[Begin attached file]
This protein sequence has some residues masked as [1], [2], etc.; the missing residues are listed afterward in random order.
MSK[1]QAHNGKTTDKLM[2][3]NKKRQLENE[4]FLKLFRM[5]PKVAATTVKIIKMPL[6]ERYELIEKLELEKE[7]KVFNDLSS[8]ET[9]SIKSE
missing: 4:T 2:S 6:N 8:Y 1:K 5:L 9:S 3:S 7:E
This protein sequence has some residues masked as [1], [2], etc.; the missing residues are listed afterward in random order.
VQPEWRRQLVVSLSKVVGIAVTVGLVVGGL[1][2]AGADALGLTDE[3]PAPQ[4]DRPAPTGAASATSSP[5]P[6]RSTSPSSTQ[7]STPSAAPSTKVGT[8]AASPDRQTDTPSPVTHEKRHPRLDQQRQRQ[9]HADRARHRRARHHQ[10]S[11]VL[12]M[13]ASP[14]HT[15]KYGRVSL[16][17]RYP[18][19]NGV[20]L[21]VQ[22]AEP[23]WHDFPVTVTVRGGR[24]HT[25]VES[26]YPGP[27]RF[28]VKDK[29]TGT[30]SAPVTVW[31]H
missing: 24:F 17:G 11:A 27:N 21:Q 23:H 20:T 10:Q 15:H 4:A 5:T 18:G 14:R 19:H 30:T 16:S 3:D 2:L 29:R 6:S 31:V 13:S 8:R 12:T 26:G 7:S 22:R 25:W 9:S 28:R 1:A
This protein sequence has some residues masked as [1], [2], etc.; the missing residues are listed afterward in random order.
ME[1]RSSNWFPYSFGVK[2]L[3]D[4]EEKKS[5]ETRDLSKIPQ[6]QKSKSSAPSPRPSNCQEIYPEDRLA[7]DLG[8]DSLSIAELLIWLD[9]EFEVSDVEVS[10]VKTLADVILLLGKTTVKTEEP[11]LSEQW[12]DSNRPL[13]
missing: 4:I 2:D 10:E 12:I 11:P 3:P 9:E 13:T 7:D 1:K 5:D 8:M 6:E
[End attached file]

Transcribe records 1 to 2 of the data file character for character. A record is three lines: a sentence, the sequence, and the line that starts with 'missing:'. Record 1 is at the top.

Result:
This protein sequence has some residues masked as [1], [2], etc.; the missing residues are listed afterward in random order.
MSK[1]QAHNGKTTDKLM[2][3]NKKRQLENE[4]FLKLFRM[5]PKVAATTVKIIKMPL[6]ERYELIEKLELEKE[7]KVFNDLSS[8]ET[9]SIKSE
missing: 4:T 2:S 6:N 8:Y 1:K 5:L 9:S 3:S 7:E
This protein sequence has some residues masked as [1], [2], etc.; the missing residues are listed afterward in random order.
VQPEWRRQLVVSLSKVVGIAVTVGLVVGGL[1][2]AGADALGLTDE[3]PAPQ[4]DRPAPTGAASATSSP[5]P[6]RSTSPSSTQ[7]STPSAAPSTKVGT[8]AASPDRQTDTPSPVTHEKRHPRLDQQRQRQ[9]HADRARHRRARHHQ[10]S[11]VL[12]M[13]ASP[14]HT[15]KYGRVSL[16][17]RYP[18][19]NGV[20]L[21]VQ[22]AEP[23]WHDFPVTVTVRGGR[24]HT[25]VES[26]YPGP[27]RF[28]VKDK[29]TGT[30]SAPVTVW[31]H
missing: 24:F 17:G 11:A 27:N 21:Q 23:H 20:T 10:Q 15:H 4:A 5:T 18:G 14:R 19:H 30:T 16:S 3:D 2:L 29:R 6:S 31:V 13:S 8:R 12:T 26:G 7:S 22:R 25:W 9:S 28:R 1:A